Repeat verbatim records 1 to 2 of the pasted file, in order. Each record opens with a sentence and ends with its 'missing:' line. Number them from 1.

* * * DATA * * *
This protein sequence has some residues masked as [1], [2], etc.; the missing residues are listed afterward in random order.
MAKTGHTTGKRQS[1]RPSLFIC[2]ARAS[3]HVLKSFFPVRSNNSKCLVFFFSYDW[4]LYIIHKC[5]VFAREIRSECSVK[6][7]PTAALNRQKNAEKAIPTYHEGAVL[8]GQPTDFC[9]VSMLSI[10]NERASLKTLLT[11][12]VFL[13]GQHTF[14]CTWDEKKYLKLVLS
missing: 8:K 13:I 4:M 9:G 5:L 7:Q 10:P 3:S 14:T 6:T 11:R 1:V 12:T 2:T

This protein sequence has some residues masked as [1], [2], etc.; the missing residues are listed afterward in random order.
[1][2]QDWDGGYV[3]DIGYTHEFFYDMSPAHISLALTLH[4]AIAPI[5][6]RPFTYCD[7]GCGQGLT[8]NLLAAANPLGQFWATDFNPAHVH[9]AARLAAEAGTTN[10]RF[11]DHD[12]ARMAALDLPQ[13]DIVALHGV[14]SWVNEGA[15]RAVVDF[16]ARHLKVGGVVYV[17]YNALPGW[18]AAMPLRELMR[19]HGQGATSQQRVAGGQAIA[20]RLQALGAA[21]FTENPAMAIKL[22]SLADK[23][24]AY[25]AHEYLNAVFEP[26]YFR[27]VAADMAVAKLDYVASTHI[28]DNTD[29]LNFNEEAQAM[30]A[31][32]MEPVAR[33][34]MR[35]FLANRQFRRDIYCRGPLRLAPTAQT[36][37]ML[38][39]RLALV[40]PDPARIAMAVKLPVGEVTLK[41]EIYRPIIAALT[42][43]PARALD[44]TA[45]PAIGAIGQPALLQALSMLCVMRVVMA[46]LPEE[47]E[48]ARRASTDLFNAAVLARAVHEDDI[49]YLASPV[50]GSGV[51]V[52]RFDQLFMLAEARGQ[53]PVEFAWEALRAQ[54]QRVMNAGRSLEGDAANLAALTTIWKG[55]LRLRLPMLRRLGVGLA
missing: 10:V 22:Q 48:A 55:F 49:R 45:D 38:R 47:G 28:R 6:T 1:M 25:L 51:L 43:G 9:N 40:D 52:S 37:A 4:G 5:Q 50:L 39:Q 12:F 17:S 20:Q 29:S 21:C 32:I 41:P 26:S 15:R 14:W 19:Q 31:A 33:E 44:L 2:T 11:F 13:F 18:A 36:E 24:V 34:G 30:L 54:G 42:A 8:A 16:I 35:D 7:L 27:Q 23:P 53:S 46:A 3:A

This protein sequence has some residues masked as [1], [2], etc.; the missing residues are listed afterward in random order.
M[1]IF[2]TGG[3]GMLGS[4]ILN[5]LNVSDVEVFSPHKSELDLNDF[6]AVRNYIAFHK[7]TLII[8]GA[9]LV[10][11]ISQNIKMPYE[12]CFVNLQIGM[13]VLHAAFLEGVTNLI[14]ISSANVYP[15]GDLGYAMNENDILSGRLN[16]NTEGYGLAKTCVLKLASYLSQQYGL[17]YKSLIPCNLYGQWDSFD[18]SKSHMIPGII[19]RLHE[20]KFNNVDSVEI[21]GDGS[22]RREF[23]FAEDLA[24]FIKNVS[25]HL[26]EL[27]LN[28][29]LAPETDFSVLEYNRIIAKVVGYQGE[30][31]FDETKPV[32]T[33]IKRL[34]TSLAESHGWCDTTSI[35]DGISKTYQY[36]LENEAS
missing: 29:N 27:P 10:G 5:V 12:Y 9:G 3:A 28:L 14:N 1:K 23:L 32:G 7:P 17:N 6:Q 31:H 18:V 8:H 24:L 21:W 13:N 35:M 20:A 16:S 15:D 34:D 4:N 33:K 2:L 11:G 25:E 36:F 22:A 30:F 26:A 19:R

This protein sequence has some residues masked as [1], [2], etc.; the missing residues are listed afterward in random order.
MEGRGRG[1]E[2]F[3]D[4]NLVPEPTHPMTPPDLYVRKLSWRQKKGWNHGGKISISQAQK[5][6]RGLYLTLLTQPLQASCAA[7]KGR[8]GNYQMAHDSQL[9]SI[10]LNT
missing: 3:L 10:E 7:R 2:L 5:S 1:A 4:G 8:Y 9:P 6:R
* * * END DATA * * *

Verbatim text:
This protein sequence has some residues masked as [1], [2], etc.; the missing residues are listed afterward in random order.
MAKTGHTTGKRQS[1]RPSLFIC[2]ARAS[3]HVLKSFFPVRSNNSKCLVFFFSYDW[4]LYIIHKC[5]VFAREIRSECSVK[6][7]PTAALNRQKNAEKAIPTYHEGAVL[8]GQPTDFC[9]VSMLSI[10]NERASLKTLLT[11][12]VFL[13]GQHTF[14]CTWDEKKYLKLVLS
missing: 8:K 13:I 4:M 9:G 5:L 7:Q 10:P 3:S 14:T 6:T 11:R 1:V 12:T 2:T

This protein sequence has some residues masked as [1], [2], etc.; the missing residues are listed afterward in random order.
[1][2]QDWDGGYV[3]DIGYTHEFFYDMSPAHISLALTLH[4]AIAPI[5][6]RPFTYCD[7]GCGQGLT[8]NLLAAANPLGQFWATDFNPAHVH[9]AARLAAEAGTTN[10]RF[11]DHD[12]ARMAALDLPQ[13]DIVALHGV[14]SWVNEGA[15]RAVVDF[16]ARHLKVGGVVYV[17]YNALPGW[18]AAMPLRELMR[19]HGQGATSQQRVAGGQAIA[20]RLQALGAA[21]FTENPAMAIKL[22]SLADK[23][24]AY[25]AHEYLNAVFEP[26]YFR[27]VAADMAVAKLDYVASTHI[28]DNTD[29]LNFNEEAQAM[30]A[31][32]MEPVAR[33][34]MR[35]FLANRQFRRDIYCRGPLRLAPTAQT[36][37]ML[38][39]RLALV[40]PDPARIAMAVKLPVGEVTLK[41]EIYRPIIAALT[42][43]PARALD[44]TA[45]PAIGAIGQPALLQALSMLCVMRVVMA[46]LPEE[47]E[48]ARRASTDLFNAAVLARAVHEDDI[49]YLASPV[50]GSGV[51]V[52]RFDQLFMLAEARGQ[53]PVEFAWEALRAQ[54]QRVMNAGRSLEGDAANLAALTTIWKG[55]LRLRLPMLRRLGVGLA
missing: 10:V 22:Q 48:A 55:F 49:R 45:D 38:R 47:G 28:R 6:T 1:M 25:L 51:L 43:G 9:N 40:D 52:S 37:A 4:G 5:Q 50:L 39:Q 12:F 17:S 20:Q 29:S 21:C 32:I 41:P 26:S 15:R 14:W 19:Q 31:A 33:E 44:L 2:T 11:F 13:F 18:A 36:E 24:V 34:G 30:L 54:G 42:A 8:A 16:I 35:D 7:L 27:Q 23:P 53:S 46:A 3:A